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|Ref Type||Journal Article|
|Authors||Kang J, Chen HJ, Zhang XC, Su J, Zhou Q, Tu HY, Wang Z, Wang BC, Zhong WZ, Yang XN, Chen ZH, Ding Y, Wu X, Wang M, Fu JG, Yang Z, Zhang X, Shao YW, Wu YL, Yang JJ|
|Title||Heterogeneous responses and resistant mechanisms to crizotinib in ALK-positive advanced non-small cell lung cancer.|
|Abstract Text||ALK-tyrosine kinase inhibitors (TKIs) have been proven effective for treating ALK-positive non-small cell lung cancer (NSCLC), although patients present with variable responses and disease progression courses. The detailed underlying molecular mechanisms require further investigation to yield a better prognosis.Targeted next-generation sequencing (NGS) mutation profiling was performed on samples from 42 NSCLC patients confirmed positive for ALK rearrangements by fluorescence in situ hybridization or immunohistochemistry who experienced disease progression after crizotinib treatment.ALK rearrangements were not confirmed in six patients (14%) with other potential oncogenic drivers identified by NGS, who therefore did not respond to crizotinib and had significantly shorter overall survival (OS) compared to NGS ALK -positive patients. Fifteen ALK activating mutations were detected in 8 out of 26 post-treatment samples (31%), among which ALK L1196M and G1269A were the most common acquired mutations detected in half of the patients with ALK activating mutations. Dynamic monitoring of the genetic evolution in one patient revealed both spatial and temporal heterogeneity of resistant mechanisms during different ALK-TKI treatment courses. Activation of ALK downstream or bypass pathways was detected in patients without ALK activating mutations, such as genetic alterations in PIK3CA, MET, and KRAS. Interestingly, we identified two patients with acquired mutations in the DNA mismatch repair gene POLE, which resulted in a dramatically increased tumor mutation burden, and might contribute to the poor response to crizotinib.Heterogeneous resistant mechanisms have been identified and correlate to diverse responses to crizotinib. Comprehensive and dynamic mutation profiling is required to better predict clinical outcomes.|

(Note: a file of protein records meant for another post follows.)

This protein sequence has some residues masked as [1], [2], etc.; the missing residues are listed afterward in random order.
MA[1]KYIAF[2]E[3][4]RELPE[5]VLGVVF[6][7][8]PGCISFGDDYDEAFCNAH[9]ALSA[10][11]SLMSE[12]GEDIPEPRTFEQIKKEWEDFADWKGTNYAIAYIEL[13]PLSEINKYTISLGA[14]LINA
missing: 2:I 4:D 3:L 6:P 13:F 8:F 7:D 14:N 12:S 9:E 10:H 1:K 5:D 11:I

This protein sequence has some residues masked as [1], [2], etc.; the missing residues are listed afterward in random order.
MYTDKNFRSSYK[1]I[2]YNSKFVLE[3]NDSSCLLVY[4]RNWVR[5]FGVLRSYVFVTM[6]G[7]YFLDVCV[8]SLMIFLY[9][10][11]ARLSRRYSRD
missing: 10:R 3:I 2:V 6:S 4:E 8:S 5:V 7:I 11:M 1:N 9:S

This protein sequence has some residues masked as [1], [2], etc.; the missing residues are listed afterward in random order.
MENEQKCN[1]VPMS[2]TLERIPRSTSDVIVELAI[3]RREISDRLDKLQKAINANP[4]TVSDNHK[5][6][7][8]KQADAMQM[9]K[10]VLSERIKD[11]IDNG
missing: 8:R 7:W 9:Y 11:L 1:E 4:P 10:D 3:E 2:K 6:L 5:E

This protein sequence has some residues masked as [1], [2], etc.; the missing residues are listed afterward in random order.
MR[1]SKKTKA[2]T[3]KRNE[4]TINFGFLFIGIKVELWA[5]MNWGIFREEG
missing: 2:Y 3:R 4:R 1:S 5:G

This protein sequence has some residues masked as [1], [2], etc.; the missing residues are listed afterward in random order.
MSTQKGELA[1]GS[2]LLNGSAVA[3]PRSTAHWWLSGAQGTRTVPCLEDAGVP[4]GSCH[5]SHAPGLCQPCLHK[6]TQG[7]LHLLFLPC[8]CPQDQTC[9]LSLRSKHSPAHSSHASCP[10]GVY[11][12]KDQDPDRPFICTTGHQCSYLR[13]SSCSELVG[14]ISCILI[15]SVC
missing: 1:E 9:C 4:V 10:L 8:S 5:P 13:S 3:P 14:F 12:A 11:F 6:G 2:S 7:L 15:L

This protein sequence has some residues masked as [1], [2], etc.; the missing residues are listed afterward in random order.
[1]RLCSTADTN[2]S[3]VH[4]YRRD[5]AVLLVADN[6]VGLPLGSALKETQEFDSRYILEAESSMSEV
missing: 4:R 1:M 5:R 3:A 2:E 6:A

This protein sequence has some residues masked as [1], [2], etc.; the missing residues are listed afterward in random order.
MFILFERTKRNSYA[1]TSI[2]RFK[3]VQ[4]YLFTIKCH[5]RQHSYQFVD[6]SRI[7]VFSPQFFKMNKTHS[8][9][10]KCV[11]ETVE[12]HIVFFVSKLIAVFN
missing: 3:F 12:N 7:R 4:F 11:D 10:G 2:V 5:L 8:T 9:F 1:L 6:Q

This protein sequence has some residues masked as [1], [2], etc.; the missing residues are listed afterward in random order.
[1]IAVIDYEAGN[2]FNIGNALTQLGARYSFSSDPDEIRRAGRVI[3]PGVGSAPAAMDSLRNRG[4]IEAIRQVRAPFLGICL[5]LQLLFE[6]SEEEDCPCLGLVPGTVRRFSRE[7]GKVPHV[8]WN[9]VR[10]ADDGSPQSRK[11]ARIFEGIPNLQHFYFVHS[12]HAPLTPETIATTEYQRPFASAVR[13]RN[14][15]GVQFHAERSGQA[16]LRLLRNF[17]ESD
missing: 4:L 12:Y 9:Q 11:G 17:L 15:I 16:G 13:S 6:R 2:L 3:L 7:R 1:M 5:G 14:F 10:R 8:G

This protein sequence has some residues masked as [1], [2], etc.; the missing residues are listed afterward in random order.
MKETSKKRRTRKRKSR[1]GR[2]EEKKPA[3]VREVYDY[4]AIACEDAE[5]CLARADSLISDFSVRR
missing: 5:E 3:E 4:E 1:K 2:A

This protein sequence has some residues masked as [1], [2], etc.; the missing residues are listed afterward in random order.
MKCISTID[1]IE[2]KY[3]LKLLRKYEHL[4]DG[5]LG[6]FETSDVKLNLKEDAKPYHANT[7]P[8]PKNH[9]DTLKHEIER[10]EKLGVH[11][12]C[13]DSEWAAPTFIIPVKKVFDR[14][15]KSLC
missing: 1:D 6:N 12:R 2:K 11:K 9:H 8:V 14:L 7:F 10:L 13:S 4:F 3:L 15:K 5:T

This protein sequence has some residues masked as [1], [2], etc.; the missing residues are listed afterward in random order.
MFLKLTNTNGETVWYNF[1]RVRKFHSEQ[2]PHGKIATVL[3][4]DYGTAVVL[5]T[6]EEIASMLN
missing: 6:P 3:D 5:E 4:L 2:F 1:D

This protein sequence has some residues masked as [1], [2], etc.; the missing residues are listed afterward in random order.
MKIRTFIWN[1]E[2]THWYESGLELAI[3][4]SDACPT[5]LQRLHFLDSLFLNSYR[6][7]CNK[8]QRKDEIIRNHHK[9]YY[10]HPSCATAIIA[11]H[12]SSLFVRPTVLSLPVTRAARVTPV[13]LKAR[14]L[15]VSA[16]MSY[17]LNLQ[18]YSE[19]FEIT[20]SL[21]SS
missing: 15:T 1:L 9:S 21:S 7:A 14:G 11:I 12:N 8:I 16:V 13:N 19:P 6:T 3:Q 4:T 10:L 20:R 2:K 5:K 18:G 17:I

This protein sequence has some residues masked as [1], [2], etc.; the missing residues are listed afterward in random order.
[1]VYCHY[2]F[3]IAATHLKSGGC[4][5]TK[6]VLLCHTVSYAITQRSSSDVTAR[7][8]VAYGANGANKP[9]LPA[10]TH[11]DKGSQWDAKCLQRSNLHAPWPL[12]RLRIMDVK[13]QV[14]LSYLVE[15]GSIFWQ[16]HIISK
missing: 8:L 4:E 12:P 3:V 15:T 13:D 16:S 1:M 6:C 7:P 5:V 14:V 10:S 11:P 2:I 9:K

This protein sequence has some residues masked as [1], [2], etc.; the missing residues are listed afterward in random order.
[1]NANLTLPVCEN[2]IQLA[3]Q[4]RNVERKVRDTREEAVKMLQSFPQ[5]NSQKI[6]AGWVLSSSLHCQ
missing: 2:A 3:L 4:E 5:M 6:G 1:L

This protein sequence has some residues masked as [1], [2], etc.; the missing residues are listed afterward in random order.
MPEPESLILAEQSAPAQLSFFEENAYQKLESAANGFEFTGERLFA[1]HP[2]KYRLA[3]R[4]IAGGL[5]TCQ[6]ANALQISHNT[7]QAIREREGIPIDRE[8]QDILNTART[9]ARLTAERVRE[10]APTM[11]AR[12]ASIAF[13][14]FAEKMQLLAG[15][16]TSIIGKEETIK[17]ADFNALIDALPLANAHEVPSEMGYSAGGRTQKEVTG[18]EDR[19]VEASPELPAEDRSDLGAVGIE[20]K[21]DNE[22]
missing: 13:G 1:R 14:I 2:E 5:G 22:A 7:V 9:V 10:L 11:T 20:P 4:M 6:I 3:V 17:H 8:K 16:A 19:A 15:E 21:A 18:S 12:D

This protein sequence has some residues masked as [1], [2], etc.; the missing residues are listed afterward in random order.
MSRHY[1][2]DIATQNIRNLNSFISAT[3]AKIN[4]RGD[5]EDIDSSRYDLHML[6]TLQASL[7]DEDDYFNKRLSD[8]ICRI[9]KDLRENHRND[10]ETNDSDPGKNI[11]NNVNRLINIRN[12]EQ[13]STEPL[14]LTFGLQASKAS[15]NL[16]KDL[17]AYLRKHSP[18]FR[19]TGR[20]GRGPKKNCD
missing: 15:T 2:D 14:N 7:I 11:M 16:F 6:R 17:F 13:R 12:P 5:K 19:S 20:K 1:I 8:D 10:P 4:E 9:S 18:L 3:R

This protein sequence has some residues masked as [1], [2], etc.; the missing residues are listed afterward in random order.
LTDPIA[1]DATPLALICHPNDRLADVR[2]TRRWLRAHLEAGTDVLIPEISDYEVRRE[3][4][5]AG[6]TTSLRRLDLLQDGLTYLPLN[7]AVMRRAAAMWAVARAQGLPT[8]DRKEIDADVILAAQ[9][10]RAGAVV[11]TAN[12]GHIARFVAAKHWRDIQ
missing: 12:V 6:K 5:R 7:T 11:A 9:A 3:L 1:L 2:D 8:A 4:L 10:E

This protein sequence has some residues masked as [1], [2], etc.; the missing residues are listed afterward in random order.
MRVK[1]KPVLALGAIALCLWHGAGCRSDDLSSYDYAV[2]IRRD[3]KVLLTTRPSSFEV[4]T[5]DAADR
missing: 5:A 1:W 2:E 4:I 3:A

|Molecular Profile||Treatment Approach|
|Gene Name||Source||Synonyms||Protein Domains||Gene Description||Gene Role|
|Therapy Name||Drugs||Efficacy Evidence||Clinical Trials|
|Drug Name||Trade Name||Synonyms||Drug Classes||Drug Description|
|Gene||Variant||Impact||Protein Effect||Variant Description||Associated with drug Resistance|
|ALK||E1303K||missense||unknown||ALK E1303K lies within the protein kinase domain of the Alk protein (UniProt.org). E1303K has been identified in the scientific literature (PMID: 29978950), but has not been biochemically characterized and therefore, its effect on Alk protein function is unknown (PubMed, Apr 2022).|
|Molecular Profile||Indication/Tumor Type||Response Type||Therapy Name||Approval Status||Evidence Type||Efficacy Evidence||References|
|EML4 - ALK ALK E1303K||lung non-small cell carcinoma||predicted - resistant||Crizotinib||Case Reports/Case Series||Actionable||In a clinical study, a patient with non-small cell lung cancer harboring EML4-ALK and ALK E1303K developed progressive disease 7 days after Xalkori (crizotinib) treatment (PMID: 29978950).||29978950|